A typical adult black rat is 12.75-18.25 in (32.4-46.4 cm) long, including a 6.5-10 in (17-25 cm) tail, and weighs 4-12 oz (110-340 g). Despite its name, the black rat exhibits several colour forms. It is usually black to light brown in colour with a lighter underside. In the 1920s in England, several variations were bred and shown alongside domesticated brown rats. This included an unusual green tinted variety.
It is nocturnal and omnivorous, with a preference for grains and fruit. Compared to the brown rat, it is a poor swimmer, but more agile and a better climber, tending even to flee upwards. In a suitable environment it will breed throughout the year, with a female producing three to six litters of up to ten young. Females may regulate their production of offspring during times when food is scarce, throwing as few as only one litter a year. R. rattus lives for about 2-3 years. Social groups of up to sixty can be formed.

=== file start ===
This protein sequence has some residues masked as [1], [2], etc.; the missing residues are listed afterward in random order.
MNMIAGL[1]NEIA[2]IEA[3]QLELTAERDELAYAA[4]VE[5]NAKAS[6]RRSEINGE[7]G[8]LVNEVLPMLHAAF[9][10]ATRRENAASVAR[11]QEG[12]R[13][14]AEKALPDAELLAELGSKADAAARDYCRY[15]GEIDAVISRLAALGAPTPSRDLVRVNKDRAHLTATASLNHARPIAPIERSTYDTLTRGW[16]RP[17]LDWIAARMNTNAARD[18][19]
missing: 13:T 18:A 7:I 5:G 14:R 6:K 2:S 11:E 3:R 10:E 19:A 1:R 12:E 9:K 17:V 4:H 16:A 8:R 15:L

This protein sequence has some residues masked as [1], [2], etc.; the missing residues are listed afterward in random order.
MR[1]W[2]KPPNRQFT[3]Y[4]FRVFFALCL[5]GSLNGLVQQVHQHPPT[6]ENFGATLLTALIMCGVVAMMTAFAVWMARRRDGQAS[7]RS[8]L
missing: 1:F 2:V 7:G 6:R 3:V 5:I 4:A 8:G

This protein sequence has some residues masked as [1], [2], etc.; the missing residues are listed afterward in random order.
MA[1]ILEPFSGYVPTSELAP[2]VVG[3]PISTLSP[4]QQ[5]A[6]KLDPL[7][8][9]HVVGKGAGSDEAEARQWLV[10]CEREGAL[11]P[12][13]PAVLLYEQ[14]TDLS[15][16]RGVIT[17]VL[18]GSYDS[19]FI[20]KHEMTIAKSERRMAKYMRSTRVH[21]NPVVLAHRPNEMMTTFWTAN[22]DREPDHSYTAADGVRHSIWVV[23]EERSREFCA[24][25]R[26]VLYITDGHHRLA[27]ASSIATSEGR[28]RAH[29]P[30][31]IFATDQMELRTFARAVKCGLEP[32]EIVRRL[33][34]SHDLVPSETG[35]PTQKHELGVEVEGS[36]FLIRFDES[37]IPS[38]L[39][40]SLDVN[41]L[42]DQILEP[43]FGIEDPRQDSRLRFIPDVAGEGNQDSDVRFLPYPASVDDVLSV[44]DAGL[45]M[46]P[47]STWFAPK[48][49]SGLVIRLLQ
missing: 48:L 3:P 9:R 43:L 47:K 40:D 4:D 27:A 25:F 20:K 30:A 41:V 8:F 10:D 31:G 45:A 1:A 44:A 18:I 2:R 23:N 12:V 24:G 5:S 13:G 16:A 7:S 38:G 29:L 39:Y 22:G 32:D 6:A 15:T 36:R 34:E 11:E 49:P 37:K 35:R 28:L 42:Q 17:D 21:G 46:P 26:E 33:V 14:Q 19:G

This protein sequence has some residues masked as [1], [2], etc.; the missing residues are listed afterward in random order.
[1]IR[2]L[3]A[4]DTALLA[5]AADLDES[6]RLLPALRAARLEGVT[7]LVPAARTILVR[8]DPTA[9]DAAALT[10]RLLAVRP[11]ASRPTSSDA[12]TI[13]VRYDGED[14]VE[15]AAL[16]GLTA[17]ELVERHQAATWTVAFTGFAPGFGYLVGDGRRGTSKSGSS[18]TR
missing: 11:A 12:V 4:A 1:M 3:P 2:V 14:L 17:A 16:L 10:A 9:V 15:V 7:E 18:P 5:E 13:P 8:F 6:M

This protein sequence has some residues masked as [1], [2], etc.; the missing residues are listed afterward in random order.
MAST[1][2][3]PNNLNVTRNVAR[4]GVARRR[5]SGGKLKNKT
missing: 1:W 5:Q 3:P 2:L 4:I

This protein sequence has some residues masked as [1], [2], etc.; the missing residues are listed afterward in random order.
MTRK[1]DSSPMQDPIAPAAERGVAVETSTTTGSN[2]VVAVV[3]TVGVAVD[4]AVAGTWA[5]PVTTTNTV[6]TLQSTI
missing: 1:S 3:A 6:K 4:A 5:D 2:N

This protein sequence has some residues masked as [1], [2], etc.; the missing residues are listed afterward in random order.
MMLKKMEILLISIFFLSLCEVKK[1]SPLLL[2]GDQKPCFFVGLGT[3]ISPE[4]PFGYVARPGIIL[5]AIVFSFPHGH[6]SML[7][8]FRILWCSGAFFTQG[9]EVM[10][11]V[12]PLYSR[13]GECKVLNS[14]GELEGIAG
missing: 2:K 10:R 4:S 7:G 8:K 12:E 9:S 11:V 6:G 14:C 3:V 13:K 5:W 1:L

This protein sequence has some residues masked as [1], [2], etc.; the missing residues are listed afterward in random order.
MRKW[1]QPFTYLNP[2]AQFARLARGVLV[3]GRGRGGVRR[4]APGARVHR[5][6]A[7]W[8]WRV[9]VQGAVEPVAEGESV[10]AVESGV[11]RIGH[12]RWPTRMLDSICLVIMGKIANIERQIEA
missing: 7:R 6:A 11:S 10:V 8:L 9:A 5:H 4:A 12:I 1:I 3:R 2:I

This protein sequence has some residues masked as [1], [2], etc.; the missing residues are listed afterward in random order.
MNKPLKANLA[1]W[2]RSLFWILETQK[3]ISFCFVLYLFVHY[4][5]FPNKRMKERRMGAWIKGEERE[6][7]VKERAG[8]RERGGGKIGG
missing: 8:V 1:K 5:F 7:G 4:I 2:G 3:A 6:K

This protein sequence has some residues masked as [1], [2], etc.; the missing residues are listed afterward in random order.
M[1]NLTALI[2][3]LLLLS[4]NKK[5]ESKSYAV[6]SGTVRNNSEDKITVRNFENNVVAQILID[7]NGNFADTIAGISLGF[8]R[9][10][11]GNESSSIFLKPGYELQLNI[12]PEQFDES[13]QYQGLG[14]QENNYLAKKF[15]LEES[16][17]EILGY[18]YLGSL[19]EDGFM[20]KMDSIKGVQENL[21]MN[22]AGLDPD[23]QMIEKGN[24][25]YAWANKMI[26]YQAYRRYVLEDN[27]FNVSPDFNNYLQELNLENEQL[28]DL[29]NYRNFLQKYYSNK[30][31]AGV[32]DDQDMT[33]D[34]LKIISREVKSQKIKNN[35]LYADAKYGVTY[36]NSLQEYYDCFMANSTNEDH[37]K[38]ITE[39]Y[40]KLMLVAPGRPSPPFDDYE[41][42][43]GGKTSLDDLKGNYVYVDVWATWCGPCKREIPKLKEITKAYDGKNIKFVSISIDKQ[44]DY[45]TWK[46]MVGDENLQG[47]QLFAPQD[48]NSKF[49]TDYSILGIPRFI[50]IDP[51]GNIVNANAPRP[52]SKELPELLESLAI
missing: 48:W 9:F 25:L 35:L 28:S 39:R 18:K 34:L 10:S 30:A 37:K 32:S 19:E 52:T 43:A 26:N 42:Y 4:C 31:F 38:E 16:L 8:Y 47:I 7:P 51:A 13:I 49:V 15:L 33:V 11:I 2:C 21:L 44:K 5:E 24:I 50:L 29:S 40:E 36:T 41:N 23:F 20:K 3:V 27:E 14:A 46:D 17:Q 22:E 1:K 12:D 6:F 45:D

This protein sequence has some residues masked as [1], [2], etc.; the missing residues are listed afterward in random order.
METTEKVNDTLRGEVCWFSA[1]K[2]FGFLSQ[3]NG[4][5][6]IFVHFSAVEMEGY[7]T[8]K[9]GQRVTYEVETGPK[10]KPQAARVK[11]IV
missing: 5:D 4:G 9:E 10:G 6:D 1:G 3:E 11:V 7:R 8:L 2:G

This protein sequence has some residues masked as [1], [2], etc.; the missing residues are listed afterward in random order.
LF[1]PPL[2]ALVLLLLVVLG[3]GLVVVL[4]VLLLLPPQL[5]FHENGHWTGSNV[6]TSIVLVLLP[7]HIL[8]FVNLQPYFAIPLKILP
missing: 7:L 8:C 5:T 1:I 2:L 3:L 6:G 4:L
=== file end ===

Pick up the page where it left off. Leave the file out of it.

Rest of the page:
Black rats, and their parasites, are able to carry a number of pathogens, of which bubonic plague (via the rat flea), typhus, Weil’s disease, toxoplasmosis and trichinosis are the best known. It has been hypothesized that the displacement of black rats by brown rats led to the decline of the Black Death. This theory has, however, been deprecated, as the dates of these displacements do not match the increases and decreases in plague outbreaks.